By the late 1700s in Europe, handfasting ceremonies were no longer practiced as a common form of engagement. Instead, in Ireland from the 1700s through the early 1900s, there are several documented cases of handfasting being used as a trial marriage. Men would choose their wives on a trial basis by engaging in handfasting rituals. The couple would live together, engage in sex, and act as a married couple for a trial period of a year and a day. When that time was finished, if the couple had no children, they could choose to part ways, free to find new partners. Or they could call for a priest to marry them permanently.

The word handfasting derives from the wedding custom of tying the bride and groom’s hands or wrists together. The hands were bound with a cloth or specially designed cord as part of the ceremony or ritual. In some ceremonies, the cord was not untied until the marriage was physically consummated. The term itself comes from the Anglo-Saxon word handfaestung, which was a custom of shaking hands over a contract. This was often the contract entered into when a man made a down payment, or wed, to his future wife’s father in order to have her hand in marriage. This was the origin of the modern word wedding.

The Irish maintained an ancient tradition until the nineteenth century in which men and women would gather on opposite sides of a high wall, men on the North side and women on the South. The women would put their hands through holes in the wall and the men would pick one of the hands. The pairs thus formed would then live together for a year and a day. After that period of time they would decide whether or not they wanted to enter into permanent marriage.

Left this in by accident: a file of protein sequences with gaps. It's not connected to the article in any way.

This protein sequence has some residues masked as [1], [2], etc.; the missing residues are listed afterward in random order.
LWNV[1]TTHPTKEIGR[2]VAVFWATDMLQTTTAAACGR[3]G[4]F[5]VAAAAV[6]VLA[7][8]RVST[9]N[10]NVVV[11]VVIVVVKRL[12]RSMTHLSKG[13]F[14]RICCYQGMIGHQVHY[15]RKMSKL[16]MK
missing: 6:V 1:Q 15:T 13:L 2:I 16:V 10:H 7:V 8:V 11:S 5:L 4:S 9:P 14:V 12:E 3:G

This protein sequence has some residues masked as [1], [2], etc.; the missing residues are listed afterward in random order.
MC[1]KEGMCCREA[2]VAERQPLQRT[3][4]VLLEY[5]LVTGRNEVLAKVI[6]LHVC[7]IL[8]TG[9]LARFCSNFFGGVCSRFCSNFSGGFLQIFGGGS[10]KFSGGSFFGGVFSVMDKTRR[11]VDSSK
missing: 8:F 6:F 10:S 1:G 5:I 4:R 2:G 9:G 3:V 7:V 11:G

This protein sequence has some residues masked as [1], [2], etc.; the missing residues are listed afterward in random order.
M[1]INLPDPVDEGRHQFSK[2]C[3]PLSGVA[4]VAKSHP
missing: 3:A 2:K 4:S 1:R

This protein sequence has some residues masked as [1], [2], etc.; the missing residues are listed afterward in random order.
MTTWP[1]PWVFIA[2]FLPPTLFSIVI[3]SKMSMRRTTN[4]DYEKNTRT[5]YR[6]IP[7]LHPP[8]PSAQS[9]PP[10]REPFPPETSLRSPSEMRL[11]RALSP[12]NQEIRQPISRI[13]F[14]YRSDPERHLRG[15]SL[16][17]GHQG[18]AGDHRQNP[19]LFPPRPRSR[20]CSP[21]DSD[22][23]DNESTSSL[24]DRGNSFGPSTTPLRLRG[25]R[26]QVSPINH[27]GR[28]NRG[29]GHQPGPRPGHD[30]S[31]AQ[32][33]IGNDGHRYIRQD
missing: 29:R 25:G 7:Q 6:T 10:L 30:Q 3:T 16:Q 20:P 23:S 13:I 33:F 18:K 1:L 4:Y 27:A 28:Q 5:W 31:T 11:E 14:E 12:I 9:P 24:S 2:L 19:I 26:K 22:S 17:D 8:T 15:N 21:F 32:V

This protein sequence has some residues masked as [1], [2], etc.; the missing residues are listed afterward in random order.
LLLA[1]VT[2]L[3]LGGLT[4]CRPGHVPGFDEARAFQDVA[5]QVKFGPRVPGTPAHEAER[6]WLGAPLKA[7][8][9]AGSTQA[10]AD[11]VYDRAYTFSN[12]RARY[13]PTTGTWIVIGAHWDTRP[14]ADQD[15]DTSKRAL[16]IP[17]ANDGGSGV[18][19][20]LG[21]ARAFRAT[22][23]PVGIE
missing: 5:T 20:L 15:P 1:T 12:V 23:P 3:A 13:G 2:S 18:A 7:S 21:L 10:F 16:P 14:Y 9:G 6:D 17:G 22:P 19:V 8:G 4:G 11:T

Interestingly enough, this festival took place on Lughnassad, a Sabbat celebrated on August 2nd by Neo-Pagans. By the late 1900s, this concept of handfasting as an ancient Celtic practice became well established and accepted. Several Neo-Pagan faiths have adapted the concept of ancient handfasting, and added their own beliefs and practices to the ritual. Some examples of ancient and new traditions used in modern handfasting ceremonies are:

The renewal of handfasting vows several times without the permanency of marriage

Stating in the handfasting vows that the bond lasts only as long as the two shall love one another

The handfasting ribbon or cord ceremony where the couple hold hands, right hand to right hand and left hand to left hand, and then intertwine a cord or ribbon in the infinity sign, knotting it three times

Keeping the handfasting cord bound until the union is consummated

Keeping the handfasting cord bound until the ritual is over

Using a handfasting as a religiously recognized but state-unrecognized marriage

Performing a handfasting ritual

with an ordained cleric so it is a state-recognized marriage, incorporating a “legal” handfasting with an exchange of wedding rings

Thus, the history of handfasting is not entirely clear. One cannot prove that it was primarily a Pagan practice, nor trace its precise roots. Today handfasting is clearly a Pagan practice, and especially Wiccan. Like many Wiccan rituals, handfasting can be celebrated in a multitude of ways to fit the couple’s particular Wiccan tradition



Passages Handfasting: A Pagan Guide to Commitment Rituals

Kendra Vaughan Hovey

One thought on “History & Origins of Handfasting Ceremonies

  1. Thank you, I found this interesting and even learned a couple of new facts about Handfasting. As an ordained minister, Wiccan High Priestess,I can perform either a legally or just a binding ceremony. I have been doing Handfastings since 1990 but never tired of reading about them as I usually learn something I did not know or doing them as each one is unique.


Comments are closed.